ISSUE NO.147
AUGUST 28, 2003
 
 
It's All Greek to Me
A Look at the Blood Drives and Beer Runs of Frat Row
By Craig Froehlich
 

 
The University of Utah's Sig Cappa Beta fraternity posts its rules and regulations shortly after opening in 1933.  
   

(To coddle sensitive fraternity types and to help the author attain his goal of banging a Mormon chick, RED regretfully censored a word in today’s Herring. However, we maintain our right to do said word.)

his week, crowds of eager pledges fill the sidewalks along 100 South in hopes of finding a new home away from home with one of many fraternities and sororities here at the U.


It’s Rush Week! In case you have no idea what goes on during Greek Rush Week, or even what the phrase means, allow me to put it into simple terms: “Go f*** yourself, loser.”


Fraternities and sororities play an important role within the community. Year round, they lend a helping hand to the less fortunate through canned-food drives, they beautify neighborhoods with anti-litter campaigns and they rule the world through a serpentine network of secret societies determined to divide the world’s riches among influential members.


The history of fraternal organizations did not begin and end with John “Bluto” Belushi and his “Animal House” cronies. Students started donning togas and lusting after underage girls long before—and continued long after—Belushi’s rapidly bluing body collapsed into a lifeless heap, killed by the volatile mixture of cocaine and heroin coursing through his veins.


So, let’s take a look at the history of college greek societies “Toga! Toga! Tog-ether!”

 
Like a family, greeks sometimes get so drunk you can’t tell if they’re laughing or crying until they hit you in the back of the head with a beer stein and commence to having clumsy, angry sex with a semi comatose blonde.
   


After being slighted by their college’s exclusive social club, a group of friends formed America’s first modern fraternity in 1776. Inspired by their study of classical literature, they derived their name from kuklos, the Greek word for circle. On second thought, that actually describes the Ku Klux Klan. They too, wore sheets. Reportedly, the founders of Phi Beta Kappa just wanted to use all the stupid Greek they were forced to learn—and it’s not as if they planned on naming a dinosaur anytime soon. They were a coin flip away from naming their club using calculus terms and, today, everyone would be pledging the Parallax Binomial Coprimes.


Most similarities between fraternities and the Ku Klux Klan end there. However, the dark side of fraternal groups shows in a troublesome history of hazing deaths, allegations of Satanism among the more mysterious campus groups, and in the bloody legacy of the Ya-Ya Sisterhood.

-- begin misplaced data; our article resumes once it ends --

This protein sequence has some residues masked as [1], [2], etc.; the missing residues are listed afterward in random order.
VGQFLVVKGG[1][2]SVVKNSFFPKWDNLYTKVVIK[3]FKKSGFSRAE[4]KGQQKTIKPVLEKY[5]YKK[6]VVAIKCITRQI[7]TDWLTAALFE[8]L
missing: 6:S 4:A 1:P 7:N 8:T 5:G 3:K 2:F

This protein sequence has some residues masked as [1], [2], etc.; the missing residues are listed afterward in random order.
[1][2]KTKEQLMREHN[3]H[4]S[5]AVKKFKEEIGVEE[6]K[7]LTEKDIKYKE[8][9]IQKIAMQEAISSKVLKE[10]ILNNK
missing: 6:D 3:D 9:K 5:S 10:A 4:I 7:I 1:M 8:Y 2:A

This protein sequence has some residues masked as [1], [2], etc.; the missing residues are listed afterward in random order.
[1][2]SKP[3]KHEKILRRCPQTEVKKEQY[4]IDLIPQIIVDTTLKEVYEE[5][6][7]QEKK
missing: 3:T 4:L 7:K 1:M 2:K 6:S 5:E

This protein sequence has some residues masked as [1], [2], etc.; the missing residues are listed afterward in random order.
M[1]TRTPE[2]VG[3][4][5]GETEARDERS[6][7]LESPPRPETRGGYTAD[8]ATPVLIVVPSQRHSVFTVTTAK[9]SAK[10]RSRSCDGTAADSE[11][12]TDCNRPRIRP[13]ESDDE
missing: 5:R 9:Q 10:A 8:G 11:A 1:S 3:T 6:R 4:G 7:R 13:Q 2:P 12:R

What is a fraternal organization? It’s kind of like a street gang, but with more neckties. Also, many greeks actually enjoyed their childhoods and miss their families so much, they need another one when they go to college. That is exactly what a student’s fraternity or sorority becomes—a family. Greek societies, like a family, share a common purpose and an unbreakable bond that can’t be put into words.


Like a family, greeks form relationships that persevere until the very end. And, like a family, greeks sometimes get so drunk you can’t tell if they’re laughing or crying until they hit you in the back of the head with a beer stein and commence to having clumsy, angry sex with a semi-comatose blonde on your futon, shortly before vomiting all over your new running shoes and urinating on your only living houseplant.


Sometimes, sororities and fraternities team up to compete in sporting events or to tackle challenging community projects. Often they form sister-brother relationships. This extends the fraternal family even further—and someone is bound to get laid.


Sorority sisters periodically complain about having higher membership dues and stricter house rules than their fraternity brothers. More often than not, sororities offer the same, if not better, benefits to young college women than the guys in their class get from fraternities. In the end, the only real difference when it comes to guy greeks and girl greeks is the inordinate amount of time sororities spend walking around with candles and making snide remarks about footwear choices.


Greek societies experienced plenty of highs and lows in their long and illustrious histories. Many are taking hard looks at their alcohol consumption policies. Some campuses want to ban the greeks altogether, while others want to make the move to coed organizations.


Some facts about greek life will always ring true:


They wear LETTERS today. They become LEADERS tomorrow. They use LADDERS to get the Frisbee. They use ALLITERATION for catchy phrases.
craig@red-mag.com

 
     
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